“This is a straightforward and clear story,” said Cole Haynes, who studies mitochondrial dysfunction at Memorial Sloan Kettering Cancer Center in New York City but was not involved in the work. “It’s a nice job by the authors showing that tetracyclines really have mitochondrial consequences [that scientists] have not thought about seriously.”

“What surprises me is the extent of the effects and that the scientific community has not considered the off-target effects of this class of compounds in their experimental design,” said Jodi Nunnari, a professor of molecular and cellular biology at the University of California, Davis, who did not participate in the research.

Finding “foreign” genes

NHGRIExamining the genomes of fruit flies, worms, primates, and humans, among other animals, a team led by scientists at the University of Cambridge uncovered evidence that horizontal gene transfer—wherein a species acquires genetic material from another species—is a hallmark of several species. The results were published this week (March 12) in Genome Biology.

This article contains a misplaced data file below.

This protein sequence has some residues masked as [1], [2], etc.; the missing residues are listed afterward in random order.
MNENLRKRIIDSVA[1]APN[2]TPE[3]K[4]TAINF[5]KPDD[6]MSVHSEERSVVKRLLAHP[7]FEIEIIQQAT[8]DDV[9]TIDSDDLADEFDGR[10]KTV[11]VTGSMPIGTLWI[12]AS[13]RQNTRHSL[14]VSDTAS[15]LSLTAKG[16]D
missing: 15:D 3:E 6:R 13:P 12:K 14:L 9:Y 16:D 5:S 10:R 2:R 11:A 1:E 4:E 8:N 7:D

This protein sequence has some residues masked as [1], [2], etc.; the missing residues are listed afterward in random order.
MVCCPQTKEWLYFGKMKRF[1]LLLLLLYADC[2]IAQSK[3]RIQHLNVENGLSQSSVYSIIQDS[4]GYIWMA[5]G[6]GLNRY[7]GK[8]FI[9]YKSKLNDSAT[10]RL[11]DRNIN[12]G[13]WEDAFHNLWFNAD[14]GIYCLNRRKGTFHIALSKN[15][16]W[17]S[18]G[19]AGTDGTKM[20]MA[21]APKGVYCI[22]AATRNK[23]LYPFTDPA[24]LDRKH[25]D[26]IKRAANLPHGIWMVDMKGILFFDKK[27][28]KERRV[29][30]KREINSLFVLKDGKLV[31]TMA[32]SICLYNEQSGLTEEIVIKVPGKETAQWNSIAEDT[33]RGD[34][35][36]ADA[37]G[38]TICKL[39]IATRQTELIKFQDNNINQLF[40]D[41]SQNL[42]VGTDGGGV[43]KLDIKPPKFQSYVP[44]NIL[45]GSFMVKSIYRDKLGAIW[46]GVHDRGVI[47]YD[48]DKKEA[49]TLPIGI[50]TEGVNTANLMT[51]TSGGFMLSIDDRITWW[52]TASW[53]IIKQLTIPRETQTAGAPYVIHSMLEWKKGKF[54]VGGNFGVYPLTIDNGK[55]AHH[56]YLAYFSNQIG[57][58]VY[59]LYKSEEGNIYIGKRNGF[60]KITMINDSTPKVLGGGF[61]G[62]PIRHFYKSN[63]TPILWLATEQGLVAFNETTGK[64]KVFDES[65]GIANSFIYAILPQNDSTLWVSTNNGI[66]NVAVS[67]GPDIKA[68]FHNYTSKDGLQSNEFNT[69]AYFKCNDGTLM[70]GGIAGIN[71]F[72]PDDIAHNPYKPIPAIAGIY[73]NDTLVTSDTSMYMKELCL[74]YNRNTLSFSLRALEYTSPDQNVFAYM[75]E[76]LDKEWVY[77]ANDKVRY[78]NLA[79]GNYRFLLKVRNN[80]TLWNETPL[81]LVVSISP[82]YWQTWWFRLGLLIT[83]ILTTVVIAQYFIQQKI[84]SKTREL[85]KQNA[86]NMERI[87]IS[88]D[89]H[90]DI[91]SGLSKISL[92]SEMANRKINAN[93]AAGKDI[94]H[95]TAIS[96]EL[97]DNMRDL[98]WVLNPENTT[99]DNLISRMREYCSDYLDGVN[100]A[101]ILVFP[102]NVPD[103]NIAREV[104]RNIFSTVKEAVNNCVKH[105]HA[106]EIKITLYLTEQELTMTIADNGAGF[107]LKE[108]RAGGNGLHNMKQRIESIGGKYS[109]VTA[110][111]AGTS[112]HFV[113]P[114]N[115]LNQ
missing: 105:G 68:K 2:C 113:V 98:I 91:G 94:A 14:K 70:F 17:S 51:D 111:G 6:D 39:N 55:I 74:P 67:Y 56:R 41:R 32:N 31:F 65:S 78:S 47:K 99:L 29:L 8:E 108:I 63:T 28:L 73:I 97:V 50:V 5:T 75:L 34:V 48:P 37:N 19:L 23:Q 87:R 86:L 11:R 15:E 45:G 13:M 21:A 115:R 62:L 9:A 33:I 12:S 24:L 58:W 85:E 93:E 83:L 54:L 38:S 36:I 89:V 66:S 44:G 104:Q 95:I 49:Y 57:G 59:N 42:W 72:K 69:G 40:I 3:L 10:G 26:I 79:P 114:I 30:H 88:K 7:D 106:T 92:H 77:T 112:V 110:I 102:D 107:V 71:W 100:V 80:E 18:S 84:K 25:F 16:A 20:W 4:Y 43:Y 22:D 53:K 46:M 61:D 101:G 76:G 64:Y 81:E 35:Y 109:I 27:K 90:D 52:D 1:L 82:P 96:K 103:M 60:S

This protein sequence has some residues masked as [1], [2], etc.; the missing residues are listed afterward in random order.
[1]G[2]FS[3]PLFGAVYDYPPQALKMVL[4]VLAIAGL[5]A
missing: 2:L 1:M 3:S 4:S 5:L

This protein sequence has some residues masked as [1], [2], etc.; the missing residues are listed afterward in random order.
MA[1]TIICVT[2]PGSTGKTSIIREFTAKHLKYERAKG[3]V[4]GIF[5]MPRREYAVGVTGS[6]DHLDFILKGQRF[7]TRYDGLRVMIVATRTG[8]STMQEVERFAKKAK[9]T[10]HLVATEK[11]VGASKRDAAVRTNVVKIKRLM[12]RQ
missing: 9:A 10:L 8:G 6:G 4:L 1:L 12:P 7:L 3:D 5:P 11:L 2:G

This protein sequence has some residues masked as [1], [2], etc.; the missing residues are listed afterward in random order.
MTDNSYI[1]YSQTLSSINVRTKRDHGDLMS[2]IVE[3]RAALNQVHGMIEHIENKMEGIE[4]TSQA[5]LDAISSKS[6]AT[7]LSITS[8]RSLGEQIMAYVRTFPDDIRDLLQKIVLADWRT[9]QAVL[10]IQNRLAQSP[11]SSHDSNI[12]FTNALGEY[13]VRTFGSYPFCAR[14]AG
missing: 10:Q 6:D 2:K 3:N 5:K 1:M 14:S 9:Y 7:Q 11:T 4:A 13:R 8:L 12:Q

“The study makes a compelling case presenting more evidence of lateral gene transfer from bacteria into eukaryotes,” said microbiologist Julie Hotopp of the University of Maryland who was not involved with the work. “Redoing this type of analysis has been needed for quite some time. People continue to cite the papers from 2000 and 2001 as examples that there is no lateral gene transfer, particularly in humans.”

Optogenetics sans genetics

FLICKR, STEVE JURVETSONResearchers from the University of Chicago have developed an approach to stimulate neurons in culture using light and gold nanoparticles. The method, described in Neuron this week (March 12), could help speed up neuroscience research.